LAMP (Software Architecture)

The acronym LAMP refers to a solution stack of software, usually free and open source software, used to run dynamic Web sites or servers. The original expansion is as follows:

  • Linux, referring to the operating system
  • Apache, the Web server
  • My SQL, the database management system (or database server)
  • P (one of several scripting languages: Perl, PHP or Python. )

The combination of these technologies is used primarily to define a web server infrastructure, define a programming paradigm of developing software, and establish a software distribution package.

Though the originators of these open source programs did not design them all to work specifically with each other, the combination has become popular because of its low acquisition cost and because of the ubiquity of its components (which come bundled with most current Linux distributions). When used in combination they represent a solution stack of technologies that support application servers.

  • Very low cost compared to other technologies
  • GNU public licensing
  • LAMP available as free software
  • Best for Web applications
  • LAMP has been proven faster, more flexible, and easier than any alternative

How does LAMP Work?

LAMP is singularly focused towards Web applications. The architecture is very straightforward, as illustrated in diagram below. Linux forwards HTTP connections to Apache, which serves static content directly from the Linux kernel. Dynamic pages are forwarded by Apache to PHP, which runs the PHP code to design the page. Database queries are sent to MySQL through PHP. Administration is commonly handled through phpMyAdmin, and every major enterprise management system can manage Apache and Linux.

LAMP Architecture

http connections

Model – View – Controller (MVC Architecture)

Model-View-Controller (MVC) architecture is widely used in interactive web-based applications. This architecture divides functionality among objects involved in maintaining and presenting data to minimize the degree of coupling between them.


A security component is shown with the standard MVC architecture because it is an important component of the system that provides the ability to assert role-based access control in all modules.

  • ModelThe Model is perhaps the most important component of the system. It contains the business logic that is executed for each action defined in the controller. This logic is defined using a scripting language that allows for rapid creation of sophisticated processing schemes. It leverages an extensible library of methods that are useful in the processing of input data, accessing various data sources and assembling Business Documents or Objects from multiple data sources.
  • ViewThe View component renders the output of the model and forwards user input to the controller. For output to a web application, this means creating an HTML web page (or other type of display page format such as WAP/WML). The preferred technique for generating the output pages is Java Server Pages (JSP).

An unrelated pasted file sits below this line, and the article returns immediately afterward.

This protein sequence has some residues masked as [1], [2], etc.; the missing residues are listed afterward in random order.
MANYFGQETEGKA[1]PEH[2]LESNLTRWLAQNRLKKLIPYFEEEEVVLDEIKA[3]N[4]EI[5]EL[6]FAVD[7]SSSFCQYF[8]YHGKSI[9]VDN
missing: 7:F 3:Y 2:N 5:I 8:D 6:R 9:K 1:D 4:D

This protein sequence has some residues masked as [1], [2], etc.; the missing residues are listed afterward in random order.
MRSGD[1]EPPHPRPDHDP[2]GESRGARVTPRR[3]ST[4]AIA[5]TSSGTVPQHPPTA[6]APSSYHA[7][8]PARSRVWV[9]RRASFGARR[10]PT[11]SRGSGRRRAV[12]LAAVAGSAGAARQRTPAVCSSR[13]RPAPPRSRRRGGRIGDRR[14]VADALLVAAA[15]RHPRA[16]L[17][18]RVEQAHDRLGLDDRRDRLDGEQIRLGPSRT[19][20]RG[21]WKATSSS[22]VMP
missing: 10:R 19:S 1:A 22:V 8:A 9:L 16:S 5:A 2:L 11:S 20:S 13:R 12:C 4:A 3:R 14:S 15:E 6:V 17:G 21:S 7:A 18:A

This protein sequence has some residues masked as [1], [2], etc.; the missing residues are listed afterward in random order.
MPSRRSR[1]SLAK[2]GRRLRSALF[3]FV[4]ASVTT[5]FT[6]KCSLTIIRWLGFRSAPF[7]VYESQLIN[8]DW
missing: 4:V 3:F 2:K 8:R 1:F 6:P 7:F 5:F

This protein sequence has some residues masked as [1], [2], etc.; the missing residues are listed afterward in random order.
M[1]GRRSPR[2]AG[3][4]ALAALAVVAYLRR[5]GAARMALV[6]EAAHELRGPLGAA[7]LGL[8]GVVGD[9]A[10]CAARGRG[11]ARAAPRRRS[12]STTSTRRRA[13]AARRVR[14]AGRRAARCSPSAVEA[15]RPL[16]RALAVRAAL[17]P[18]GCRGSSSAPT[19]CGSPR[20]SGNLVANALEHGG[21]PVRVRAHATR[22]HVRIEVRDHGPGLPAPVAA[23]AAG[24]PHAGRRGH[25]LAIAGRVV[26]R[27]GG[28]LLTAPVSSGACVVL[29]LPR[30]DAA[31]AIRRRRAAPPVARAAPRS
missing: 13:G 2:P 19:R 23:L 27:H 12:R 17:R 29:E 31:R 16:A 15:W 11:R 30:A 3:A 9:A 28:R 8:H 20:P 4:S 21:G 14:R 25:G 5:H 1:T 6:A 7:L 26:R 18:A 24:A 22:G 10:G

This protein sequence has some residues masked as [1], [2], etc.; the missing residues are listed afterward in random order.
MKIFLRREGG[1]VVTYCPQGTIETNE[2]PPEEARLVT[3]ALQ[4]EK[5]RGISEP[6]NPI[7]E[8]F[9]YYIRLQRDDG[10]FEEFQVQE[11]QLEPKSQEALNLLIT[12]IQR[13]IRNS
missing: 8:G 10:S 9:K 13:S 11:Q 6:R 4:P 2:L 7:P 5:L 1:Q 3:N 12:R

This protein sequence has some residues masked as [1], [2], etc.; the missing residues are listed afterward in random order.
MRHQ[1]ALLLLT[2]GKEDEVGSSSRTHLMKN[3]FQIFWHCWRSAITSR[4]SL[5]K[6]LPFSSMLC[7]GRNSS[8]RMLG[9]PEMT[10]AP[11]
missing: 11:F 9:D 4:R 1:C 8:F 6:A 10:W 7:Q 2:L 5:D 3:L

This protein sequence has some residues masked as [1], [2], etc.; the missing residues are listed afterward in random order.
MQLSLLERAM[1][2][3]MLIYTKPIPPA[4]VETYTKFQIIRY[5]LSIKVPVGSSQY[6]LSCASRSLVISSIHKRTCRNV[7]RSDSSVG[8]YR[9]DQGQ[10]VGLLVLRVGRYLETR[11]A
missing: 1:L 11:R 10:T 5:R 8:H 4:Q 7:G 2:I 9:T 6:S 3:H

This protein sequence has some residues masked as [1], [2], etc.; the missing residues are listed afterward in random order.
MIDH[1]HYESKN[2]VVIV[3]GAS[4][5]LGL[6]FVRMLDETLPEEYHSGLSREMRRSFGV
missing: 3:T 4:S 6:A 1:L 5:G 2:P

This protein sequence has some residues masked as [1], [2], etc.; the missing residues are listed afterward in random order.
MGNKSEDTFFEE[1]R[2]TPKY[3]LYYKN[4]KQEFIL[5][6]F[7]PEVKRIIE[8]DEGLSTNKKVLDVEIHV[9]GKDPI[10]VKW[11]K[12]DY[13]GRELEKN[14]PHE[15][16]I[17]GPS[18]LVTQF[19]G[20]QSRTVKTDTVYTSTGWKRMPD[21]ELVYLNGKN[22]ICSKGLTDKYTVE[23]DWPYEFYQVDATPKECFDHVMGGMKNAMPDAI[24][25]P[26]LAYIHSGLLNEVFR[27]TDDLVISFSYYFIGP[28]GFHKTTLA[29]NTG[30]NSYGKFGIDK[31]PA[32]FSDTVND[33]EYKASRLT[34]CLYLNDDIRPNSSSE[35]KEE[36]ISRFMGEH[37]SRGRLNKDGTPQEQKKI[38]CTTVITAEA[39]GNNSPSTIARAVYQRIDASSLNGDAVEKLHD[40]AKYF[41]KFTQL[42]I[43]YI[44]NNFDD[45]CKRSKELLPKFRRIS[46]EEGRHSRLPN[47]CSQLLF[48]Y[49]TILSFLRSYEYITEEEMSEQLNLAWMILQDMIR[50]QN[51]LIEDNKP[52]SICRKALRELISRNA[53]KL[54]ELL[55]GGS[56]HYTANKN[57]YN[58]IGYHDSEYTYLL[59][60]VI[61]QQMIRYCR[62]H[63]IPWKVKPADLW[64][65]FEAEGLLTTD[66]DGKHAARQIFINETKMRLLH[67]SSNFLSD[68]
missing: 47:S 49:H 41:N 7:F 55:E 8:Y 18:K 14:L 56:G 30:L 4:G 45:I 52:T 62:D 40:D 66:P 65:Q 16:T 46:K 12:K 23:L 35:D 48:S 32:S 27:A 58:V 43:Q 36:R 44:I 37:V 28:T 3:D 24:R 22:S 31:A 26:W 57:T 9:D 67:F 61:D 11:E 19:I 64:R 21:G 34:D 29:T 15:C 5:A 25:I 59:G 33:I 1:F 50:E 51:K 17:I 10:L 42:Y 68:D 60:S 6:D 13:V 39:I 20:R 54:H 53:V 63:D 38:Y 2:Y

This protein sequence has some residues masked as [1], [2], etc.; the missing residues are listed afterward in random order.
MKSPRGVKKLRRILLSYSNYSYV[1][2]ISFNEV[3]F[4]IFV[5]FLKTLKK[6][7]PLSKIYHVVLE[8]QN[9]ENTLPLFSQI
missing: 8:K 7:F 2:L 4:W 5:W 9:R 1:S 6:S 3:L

• Controller The controller acts as the “traffic cop” in the architecture. It directs the flow of the information between the View and Model components and selects the Model activities to execute and the View pages to generate. On input, the controller interprets the data in the input request and renders it into an object that is processed by the Model. An optional data validation process is used to determine if the data conforms to pre-defined rules and reports errors if any are found. On output, the controller makes data objects (including error messages) generated by the Model available to the View segment.
    This makes it very easy to define (and change) the flow of an application. An important aspect of the architecture of the controller is that it allows an application to be broken down into modules. Each module can be developed independently and then merged together. This is an important development scalability feature of the system.
  • SecurityUser authentication and role-based access are important aspects of many web-based applications. For example, each activity implemented in the Model can optionally require that the user be logged in and possess a particular authorization level (a role) before it can be executed. In addition, access to data sources can be controlled on a function-by-function basis so a ‘creator’ can be given access to change certain tables in a database, while a ‘user’ is given access to only read these tables.
    Another component of the security system provides a single-login capability. Users may need to access data sources, such as legacy applications, that require a user ID and password that is different for different systems and likely different from the login required for the web application. Info*Integrator maintains this single-login information in a table (passwords are encrypted) and uses it when accessing an underlying application. The single-login information can be maintained in an LDAP enabled data source or a database.